Wikinews Shorts: March 26, 2012

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A compilation of brief news reports for Monday, March 26, 2012.

Australian Broadcasting Company releases content to Wikimedia under free license

The first broadcast on ABC, November 5, 1956

In lieu of the Australian Broadcasting Company (ABC) turning 80 this year, they have decided to release a collection of historic audio and visual content under a Creative Commons free license for use on Wikipedia and for use by the public. Project officer Liam Wyatt hopes that “this release from the Australian public broadcaster will be the beginning of an ongoing relationship with the Wikimedia projects and the Wikimedia community, and encourage other broadcasters – especially those that are publicly funded – to join us.”

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3.1 earthquake aftershock rattles central Virginia

Another aftershock has rattled central Virginia last night. The 3.1-magnitude earthquake was focused around Mineral, Virginia which served as the epicenter for an August 2011 earthquake that was strong enough to damage American landmarks in Washington, D.C. like the Washington Monument. It was felt as far away as Harrisburg, Pennsylvania and Charlotte, North Carolina. As of press time, no damage was reported.

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Central Chile rocked by second earthquake in 24-hours

Central Chile experienced two earthquakes within 24 hours. Saturday morning, at 4:28 a.m., a magnitude 5.1 earthquake shook Santiago. No injuries or damages were reported. A second earthquake, of 7.1-magnitude, took place on Sunday, at 6:37 p.m. in Maule, which is approximately 219 kilometers south-south-west of Santiago. As of this report, no injuries or major damages have been reported. Coastal evacuations are being promoted by authorities, however, the Chilean Navy is doubtful of a tsunami.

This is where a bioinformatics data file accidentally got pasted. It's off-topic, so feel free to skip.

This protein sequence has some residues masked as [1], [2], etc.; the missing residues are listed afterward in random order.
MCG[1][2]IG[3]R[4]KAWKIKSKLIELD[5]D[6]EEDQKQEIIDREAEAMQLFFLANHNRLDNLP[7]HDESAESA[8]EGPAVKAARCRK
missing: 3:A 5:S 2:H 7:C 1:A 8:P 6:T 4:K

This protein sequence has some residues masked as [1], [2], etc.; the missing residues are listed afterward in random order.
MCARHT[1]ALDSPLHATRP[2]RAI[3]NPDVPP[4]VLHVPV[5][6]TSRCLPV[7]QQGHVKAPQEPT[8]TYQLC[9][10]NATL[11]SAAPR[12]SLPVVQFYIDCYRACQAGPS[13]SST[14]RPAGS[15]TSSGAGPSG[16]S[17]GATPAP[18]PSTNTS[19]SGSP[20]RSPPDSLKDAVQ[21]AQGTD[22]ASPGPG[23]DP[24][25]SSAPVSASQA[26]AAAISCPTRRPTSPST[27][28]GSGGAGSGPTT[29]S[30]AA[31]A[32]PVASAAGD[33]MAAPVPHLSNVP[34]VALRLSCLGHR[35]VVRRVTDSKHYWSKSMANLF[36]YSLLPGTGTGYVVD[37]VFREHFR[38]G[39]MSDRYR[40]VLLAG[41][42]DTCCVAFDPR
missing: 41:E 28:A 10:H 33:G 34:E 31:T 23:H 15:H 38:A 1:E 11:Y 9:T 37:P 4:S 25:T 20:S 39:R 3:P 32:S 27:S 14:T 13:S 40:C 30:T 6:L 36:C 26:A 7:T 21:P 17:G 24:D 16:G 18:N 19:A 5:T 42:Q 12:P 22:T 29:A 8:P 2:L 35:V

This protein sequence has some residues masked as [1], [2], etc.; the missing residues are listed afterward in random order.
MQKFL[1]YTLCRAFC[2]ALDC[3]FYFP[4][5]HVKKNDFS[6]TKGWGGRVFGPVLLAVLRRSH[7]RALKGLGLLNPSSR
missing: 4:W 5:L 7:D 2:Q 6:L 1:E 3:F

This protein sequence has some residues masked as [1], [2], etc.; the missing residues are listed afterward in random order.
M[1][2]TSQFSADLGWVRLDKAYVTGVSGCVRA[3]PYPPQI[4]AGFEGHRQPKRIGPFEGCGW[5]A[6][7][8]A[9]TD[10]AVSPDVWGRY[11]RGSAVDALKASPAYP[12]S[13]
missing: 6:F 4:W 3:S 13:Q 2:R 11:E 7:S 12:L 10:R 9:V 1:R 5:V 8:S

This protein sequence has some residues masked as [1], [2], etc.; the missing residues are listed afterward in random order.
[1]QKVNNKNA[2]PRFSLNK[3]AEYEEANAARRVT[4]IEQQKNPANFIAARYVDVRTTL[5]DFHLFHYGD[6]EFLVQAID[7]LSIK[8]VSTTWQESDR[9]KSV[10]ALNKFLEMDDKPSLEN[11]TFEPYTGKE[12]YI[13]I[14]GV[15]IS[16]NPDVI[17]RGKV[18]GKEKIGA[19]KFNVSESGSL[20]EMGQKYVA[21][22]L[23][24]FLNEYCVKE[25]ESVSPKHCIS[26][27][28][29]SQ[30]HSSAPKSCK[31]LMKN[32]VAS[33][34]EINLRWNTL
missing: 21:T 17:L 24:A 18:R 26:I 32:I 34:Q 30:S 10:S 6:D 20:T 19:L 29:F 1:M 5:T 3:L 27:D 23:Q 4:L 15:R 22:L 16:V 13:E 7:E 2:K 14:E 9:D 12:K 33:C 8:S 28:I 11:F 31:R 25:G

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Tiger Woods secures first PGA Tour win in 30 months

Tiger Woods is back.
Image: Angela George.

American pro golfer Tiger Woods has secured his first PGA Tour win in 30 months, winning at the Arnold Palmer Invitational in Orlando, Florida. This makes his seventh Arnold Palmer Invitational. Woods beat runner up Graeme McDowell, posting a score of two-under 70. “Tiger’s back,” stated Jay Busbee of Yahoo! Sports.